The maternal grandfather, Rodolphus W. Padelford, was born at Savoy, Berkshire county, Massachusetts, in 1806, and came west in 1842, locating in Elgin. He was of English descent, a descendant of Jonathan Padelford, who came across the water in a very early day. In early life he followed farming, but learning the daguerreotype business he established the first gallery in Elgin, and followed that profession until 1866, when he was burned out. A friend of liberty, while residing in Buffalo, New York, he conducted a station on the underground railroad, and many a poor colored person owed his liberty to Mr. Padelford's watchful care. Owen Lovejoy, Wendell Phillips and other noted abolitionists were numbered among his personal friends.
Few men were ever better known in Kane county than Adolphus Padelford. On the organization of the city of Elgin in 1854, he was elected its first city clerk, and continued in that office for twenty years consecutively. In 1866 he was elected clerk of the city court of Elgin, and served as such until 1889. In 1886 he was elected police magistrate of Elgin and held that office two terms. A strong Baptist, he was clerk of the Baptist Association of Illinois from 1850 until his death, and was clerk of the First Baptist church of Elgin for over forty years, and deacon for the same length of time. He was clerk of the board of trustees of the Northern Illinois Hospital for the Insane for twenty years, and township treasurer of El-gin for twenty-five years. As a bookkeeper and accountant he had few superiors. His death occurred at Elgin in 1894 at the age of eighty-eight years, four months and twenty-four days.
Frank W. Joslyn, our subject, was born and reared in Elgin, and here has spent his entire life. His primary education was obtained in the public schools of the place, and his higher literary education in the Elgin Academy, from which he graduated in 188I. The succeeding three years he spent in teaching, and during his leisure moments read law, passed a successful examination, and was admitted to the bar in 1884. He commenced practice in his native city and while as a rule it is true that "a prophet is never without honor, save in his own country," here where he grew up and was well known in boyhood and youth, he began his life work and success has crowned his efforts. Since 1894 he has been in partnership with Fred W. Schultz.
On the 7th of December, 1886, Mr. Joslyn was united in marriage with Miss Carrie A. Mead, daughter of F. W. and Emma (Colby) Mead, and one son - Paul - has been born unto them.
Religiously Mr. and Mrs. Joslyn are identified with the Baptist church. Fraternally he is a member of the Odd Fellows, Knights of Pythias, Modern Woodmen, Home Forum, Maccabees, and Sons of Veterans. In woodcraft he has taken especial interest and from 1886 to 1890 he was consulting attorney for the Modern Woodmen. In behalf of that order he has made addresses in four or five states of the union.
Politically, he is a Republican and for the principles of the party he has taken an active part in several campaigns, speaking in Kane and adjoining counties. In 1885 he was elected city attorney of Elgin and served two terms. In 1889 he was appointed master in chancery in the city court of Elgin, and in 1892 was elected state's attorney for Kane county, and re-elected in 1896, and is now serving his second term. As a prosecutor he discharges his duty faithfully without fear or favor, and has had remarkable success, securing the conviction of a very large proportion of those prosecuted. Inheriting the talents of his father as a public speaker, he makes a good impression before a jury, and in the trial of cases holds his own with the best.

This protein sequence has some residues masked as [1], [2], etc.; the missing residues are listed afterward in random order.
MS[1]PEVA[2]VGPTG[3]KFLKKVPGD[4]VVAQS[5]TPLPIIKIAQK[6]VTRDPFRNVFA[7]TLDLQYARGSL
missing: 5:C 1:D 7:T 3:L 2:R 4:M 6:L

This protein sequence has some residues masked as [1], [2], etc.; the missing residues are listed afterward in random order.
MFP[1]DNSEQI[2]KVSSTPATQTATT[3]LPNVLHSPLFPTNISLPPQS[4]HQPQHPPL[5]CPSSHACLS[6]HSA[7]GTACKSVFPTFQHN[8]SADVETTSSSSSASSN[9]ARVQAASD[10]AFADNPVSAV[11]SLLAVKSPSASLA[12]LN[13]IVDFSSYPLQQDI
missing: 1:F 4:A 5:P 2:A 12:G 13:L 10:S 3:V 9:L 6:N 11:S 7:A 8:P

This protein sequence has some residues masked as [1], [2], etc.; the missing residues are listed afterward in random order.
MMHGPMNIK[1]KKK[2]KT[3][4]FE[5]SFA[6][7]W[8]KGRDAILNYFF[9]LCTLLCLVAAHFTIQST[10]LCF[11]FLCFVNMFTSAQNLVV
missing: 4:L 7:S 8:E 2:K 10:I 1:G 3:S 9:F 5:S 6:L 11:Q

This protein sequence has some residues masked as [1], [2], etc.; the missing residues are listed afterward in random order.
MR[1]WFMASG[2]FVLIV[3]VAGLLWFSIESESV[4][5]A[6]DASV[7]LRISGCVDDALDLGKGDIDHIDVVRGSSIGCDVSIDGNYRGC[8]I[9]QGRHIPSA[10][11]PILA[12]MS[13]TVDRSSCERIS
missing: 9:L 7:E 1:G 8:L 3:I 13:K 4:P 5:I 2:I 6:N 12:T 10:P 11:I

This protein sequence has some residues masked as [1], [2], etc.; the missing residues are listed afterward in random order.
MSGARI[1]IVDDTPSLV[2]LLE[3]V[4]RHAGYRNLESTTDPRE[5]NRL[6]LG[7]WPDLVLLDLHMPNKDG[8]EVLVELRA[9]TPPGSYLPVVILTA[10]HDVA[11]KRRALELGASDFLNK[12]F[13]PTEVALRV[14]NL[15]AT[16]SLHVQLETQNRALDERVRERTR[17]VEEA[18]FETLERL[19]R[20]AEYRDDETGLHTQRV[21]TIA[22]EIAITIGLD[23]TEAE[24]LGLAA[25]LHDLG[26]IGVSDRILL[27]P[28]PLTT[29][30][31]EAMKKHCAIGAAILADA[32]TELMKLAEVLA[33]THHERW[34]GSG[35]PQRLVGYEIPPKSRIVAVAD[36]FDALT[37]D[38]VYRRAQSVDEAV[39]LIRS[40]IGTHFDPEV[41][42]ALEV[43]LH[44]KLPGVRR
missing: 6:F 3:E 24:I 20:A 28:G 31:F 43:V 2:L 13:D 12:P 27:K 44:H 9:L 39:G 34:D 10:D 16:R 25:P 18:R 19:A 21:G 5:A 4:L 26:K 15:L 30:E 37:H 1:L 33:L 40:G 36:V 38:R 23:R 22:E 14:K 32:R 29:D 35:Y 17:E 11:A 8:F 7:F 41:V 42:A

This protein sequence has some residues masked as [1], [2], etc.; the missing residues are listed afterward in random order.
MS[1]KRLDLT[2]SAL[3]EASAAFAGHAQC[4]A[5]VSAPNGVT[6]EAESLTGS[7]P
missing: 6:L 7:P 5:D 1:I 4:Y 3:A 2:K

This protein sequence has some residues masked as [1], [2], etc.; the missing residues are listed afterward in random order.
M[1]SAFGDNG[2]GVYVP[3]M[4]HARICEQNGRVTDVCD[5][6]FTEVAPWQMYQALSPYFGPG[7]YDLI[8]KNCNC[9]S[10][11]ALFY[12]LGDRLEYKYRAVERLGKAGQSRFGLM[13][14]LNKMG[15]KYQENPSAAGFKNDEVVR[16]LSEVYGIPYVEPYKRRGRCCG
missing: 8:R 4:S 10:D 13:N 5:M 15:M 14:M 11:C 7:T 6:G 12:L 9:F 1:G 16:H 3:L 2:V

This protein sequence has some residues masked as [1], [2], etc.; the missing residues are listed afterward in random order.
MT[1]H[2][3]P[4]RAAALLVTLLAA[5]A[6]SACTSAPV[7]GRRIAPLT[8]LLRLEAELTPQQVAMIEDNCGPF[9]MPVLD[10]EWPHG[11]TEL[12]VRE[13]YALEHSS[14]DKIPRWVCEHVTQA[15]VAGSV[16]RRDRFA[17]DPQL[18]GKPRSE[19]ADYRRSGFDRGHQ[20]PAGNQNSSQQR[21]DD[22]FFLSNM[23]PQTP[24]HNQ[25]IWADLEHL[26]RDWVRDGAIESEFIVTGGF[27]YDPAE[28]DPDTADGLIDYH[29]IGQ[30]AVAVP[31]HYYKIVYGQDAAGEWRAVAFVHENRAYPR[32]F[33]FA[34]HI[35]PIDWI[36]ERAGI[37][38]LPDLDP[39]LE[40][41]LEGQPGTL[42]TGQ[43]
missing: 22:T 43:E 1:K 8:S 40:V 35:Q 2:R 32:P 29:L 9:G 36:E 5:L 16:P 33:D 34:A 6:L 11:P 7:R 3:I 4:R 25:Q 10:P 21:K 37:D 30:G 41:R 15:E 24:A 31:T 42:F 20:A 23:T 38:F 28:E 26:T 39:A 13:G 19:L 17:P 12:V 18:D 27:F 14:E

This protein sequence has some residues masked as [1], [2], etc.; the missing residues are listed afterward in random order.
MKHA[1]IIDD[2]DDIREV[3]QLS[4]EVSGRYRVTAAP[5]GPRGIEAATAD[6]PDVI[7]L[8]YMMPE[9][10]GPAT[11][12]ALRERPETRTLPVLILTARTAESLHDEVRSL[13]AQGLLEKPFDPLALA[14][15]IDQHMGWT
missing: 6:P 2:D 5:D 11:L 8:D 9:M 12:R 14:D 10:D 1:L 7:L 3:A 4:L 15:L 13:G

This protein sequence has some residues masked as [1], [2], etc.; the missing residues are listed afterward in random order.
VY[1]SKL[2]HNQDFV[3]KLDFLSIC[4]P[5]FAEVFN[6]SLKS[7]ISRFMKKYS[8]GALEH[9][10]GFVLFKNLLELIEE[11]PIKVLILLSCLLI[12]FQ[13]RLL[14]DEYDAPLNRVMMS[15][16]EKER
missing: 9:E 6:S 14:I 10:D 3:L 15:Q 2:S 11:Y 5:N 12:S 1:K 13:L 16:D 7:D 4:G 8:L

DANIEL TUTTLE, a substantial and enterprising farmer of Kane county, first came to the state in 1847. He's a native of New York, born in Oswego county, February 11, 1824, and is the son of Ethel Tuttle, a native of Vermont. His grandfather, David Tuttle, was a native of Tuttle Hill, England, and in 1816 settled in Oswego county, New York, where he purchased a farm and lived until the age of ninety-four years. Ethel Tuttle grew to manhood and in Oswego county married Rhoda A. McAlpine, a Scotch lady. Her father, John McAlpine, was an early settler of Oneida county, New York, and when Mrs. Tuttle was a child moved to Oswego county. After their marriage Ethel Tuttle and his wife resided in Oswego county a few years, and in 1829 moved to Madison county, New York, and located' on a farm, where he reared his family. In the spring of 1849 he moved west, and settled in DeKalb county, Illinois, where he engaged in farming for a few years. In 1852, accompanied by one of his sons, he went overland to California, where he remained five years, engaged in mining and freighting. He was only fairly successful, and in 1857 returned home, but soon went to Missouri, where he purchased land to which he later removed with his family. He there spent the last years of his life, dying in 1863. He was an old Jackson Democrat in his political views. His wife died in De Kalb county in 1860.